Ayn Rand misrepresents Hume, from “Philosophy Who Needs It? Chapter 2: Philosophical Detection, paragraph 10”:
The story so far: According to Hume and deductive logic, inductive logic is uncertain, or “probable” . Because Rand’s epistemology of knowledge and certain truth is, essentially, inductive logic; Hume and deductive logic directly contradict Rand. Drama ensues.
First sentence: “‘Don’t be so sure- nobody can be certain of anything.’”
In the previous chapter, Rand says we “got this from Hume and many, many others”. Despite the quotation marks, she is the actual author. It is a false, incorrect paraphrase of Hume’s Problem of Induction plus an anachronistic paraphrase of Bertrand Russell.
A) “Nobody can be certain of anything.”
- “… certain…” Certain refers to a conclusion proven with deductive logic, e.g. 2+2=4 is certain. Certain also means a psychological commitment to a belief, e.g. “I am certain I parked right here!” That is a different topic.
- “…Nobody can be certain…” If deductive logic is certain, then people using deductive logic can be certain. Therefore, Rand’s phrase is a) not logical and b) not a paraphrase of Hume.
- “Nobody can be certain of anything.” Rand’s phrase is reminiscent of the adolescent emotional hyperbole “you never let me do anything!” and is of similar nature; as though Hume said, “Inductive logic is probable”; to which Rand replied, “You’re saying nobody can be certain of anything!” and then wrote down her own words and said they came from him. Rand’s paraphrase is false.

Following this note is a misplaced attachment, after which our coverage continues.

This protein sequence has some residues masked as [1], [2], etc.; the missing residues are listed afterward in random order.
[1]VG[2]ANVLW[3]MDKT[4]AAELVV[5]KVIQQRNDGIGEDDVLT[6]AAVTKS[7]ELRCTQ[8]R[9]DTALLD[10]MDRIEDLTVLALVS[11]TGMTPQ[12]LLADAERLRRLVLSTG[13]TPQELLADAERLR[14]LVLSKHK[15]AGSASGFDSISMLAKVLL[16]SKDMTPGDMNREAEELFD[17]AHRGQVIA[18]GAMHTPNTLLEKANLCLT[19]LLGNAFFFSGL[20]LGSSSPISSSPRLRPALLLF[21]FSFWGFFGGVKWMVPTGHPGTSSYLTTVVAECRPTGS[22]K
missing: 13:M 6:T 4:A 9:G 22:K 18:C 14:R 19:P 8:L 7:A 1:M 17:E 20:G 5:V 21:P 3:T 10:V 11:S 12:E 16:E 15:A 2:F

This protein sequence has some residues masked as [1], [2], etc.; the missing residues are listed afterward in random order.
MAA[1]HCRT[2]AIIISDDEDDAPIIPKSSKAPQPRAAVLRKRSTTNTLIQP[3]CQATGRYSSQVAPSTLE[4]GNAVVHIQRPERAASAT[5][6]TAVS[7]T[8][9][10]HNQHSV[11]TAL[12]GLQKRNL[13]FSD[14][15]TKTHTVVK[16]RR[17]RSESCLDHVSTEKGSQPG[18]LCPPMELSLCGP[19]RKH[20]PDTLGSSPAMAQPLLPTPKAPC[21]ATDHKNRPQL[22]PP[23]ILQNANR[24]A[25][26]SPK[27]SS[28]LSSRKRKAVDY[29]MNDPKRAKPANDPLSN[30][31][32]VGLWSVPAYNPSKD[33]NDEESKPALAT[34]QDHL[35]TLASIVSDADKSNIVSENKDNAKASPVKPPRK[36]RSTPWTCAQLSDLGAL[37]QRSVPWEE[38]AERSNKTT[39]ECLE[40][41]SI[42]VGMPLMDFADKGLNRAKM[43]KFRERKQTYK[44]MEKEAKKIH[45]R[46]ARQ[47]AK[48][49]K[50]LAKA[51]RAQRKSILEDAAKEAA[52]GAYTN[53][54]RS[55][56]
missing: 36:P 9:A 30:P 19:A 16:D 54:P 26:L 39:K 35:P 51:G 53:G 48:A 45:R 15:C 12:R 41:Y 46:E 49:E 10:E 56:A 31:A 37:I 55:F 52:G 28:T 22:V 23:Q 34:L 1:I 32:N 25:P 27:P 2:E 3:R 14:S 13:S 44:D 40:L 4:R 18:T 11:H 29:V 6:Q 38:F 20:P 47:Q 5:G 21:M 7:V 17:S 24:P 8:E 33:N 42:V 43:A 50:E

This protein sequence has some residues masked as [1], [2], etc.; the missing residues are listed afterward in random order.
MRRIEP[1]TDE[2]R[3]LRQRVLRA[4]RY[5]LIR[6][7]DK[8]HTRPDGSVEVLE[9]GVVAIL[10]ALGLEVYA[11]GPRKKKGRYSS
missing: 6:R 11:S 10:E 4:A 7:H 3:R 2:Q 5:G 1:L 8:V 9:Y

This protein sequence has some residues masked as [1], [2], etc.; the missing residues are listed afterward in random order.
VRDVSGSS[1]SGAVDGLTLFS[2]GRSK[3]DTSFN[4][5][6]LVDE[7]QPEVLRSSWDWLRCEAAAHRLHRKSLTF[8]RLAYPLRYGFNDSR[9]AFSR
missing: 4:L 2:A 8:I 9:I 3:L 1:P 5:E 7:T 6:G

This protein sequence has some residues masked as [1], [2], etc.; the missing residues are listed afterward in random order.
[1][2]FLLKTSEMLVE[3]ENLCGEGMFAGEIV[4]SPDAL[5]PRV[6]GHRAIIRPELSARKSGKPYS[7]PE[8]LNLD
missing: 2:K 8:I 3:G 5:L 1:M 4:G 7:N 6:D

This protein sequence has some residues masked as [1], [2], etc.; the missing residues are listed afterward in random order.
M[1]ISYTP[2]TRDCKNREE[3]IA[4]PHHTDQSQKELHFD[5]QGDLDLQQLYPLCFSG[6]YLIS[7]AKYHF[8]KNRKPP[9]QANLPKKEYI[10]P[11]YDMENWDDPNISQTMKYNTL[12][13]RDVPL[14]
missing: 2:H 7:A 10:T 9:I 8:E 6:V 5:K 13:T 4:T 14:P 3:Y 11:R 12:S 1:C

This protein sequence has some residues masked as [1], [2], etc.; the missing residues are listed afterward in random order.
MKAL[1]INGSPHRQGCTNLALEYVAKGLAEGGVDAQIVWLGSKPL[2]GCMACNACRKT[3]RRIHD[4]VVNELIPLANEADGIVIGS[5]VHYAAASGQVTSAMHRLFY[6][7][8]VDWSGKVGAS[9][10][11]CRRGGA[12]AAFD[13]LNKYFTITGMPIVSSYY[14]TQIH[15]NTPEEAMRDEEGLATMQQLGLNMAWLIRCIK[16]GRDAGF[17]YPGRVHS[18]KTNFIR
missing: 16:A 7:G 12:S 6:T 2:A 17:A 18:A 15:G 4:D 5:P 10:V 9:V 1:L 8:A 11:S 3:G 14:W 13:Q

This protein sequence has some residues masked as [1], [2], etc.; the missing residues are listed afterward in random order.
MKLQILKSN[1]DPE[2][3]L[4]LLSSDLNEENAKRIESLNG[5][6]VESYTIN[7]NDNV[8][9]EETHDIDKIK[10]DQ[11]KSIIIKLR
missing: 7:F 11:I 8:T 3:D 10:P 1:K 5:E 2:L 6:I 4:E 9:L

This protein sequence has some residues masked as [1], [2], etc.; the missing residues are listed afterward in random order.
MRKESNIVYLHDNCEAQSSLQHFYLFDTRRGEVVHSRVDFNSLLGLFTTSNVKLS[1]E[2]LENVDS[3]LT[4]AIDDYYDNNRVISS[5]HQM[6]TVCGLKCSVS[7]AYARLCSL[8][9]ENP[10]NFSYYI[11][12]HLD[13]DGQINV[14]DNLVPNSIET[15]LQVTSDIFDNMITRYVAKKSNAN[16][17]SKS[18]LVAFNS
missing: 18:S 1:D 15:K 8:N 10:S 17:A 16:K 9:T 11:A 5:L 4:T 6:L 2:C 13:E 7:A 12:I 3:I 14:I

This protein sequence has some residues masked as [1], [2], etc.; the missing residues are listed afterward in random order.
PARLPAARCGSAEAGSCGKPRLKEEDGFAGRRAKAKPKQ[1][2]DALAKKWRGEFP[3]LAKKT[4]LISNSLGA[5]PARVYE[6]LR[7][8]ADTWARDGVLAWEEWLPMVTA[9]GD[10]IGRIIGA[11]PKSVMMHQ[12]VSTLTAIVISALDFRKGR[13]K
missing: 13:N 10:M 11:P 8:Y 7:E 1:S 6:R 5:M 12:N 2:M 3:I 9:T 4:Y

- If Rand is referring to Russell’s Paradox, Gödel’s Incompleteness Theory and/or Heisenberg’s Uncertainty Theory, then her paraphrase is anachronistic and not from Hume.
B) “Don’t be so sure…”
- This is an semi-accurate paraphrase of Bertrand Russell: “Do not feel absolutely certain about anything”. The topic is our psychological certainty, which we can choose to be absolute about. Rand leaves out the “feel” part.
- This phrase is not about inductive logic. The uncertainty of inductive logic is not a choice; if that were the topic, the correct word would be “can’t”- “Can’t be so sure”.
- Russell said this after Russell’s Paradox, Gödel’s Incompleteness Theory, Heisenberg’s Uncertainty Theory and centuries after Hume, therefore Rand’s paraphrase is anachronistic and not from Hume.
Rand presents her straw man as though originating with Hume when it does not. Rand’s straw man misrepresents the issues Hume was concerned with. Rand’s straw man is false, incorrect emotional hyperbole.
 Rand, Signet, Penguin Group, Penguin books USA 1984
 Rand For the New Intellectual page 29 Signet, New American Library, 1957
 Rand, Introduction to Objectivist Epistemology, pg 36 Mentor, New American Library, 1979
 Rand, Philosophy Who Needs It? Chapter 1 Philosophy Who Needs It? p. 4 Signet, Penguin Group, Penguin books USA 1984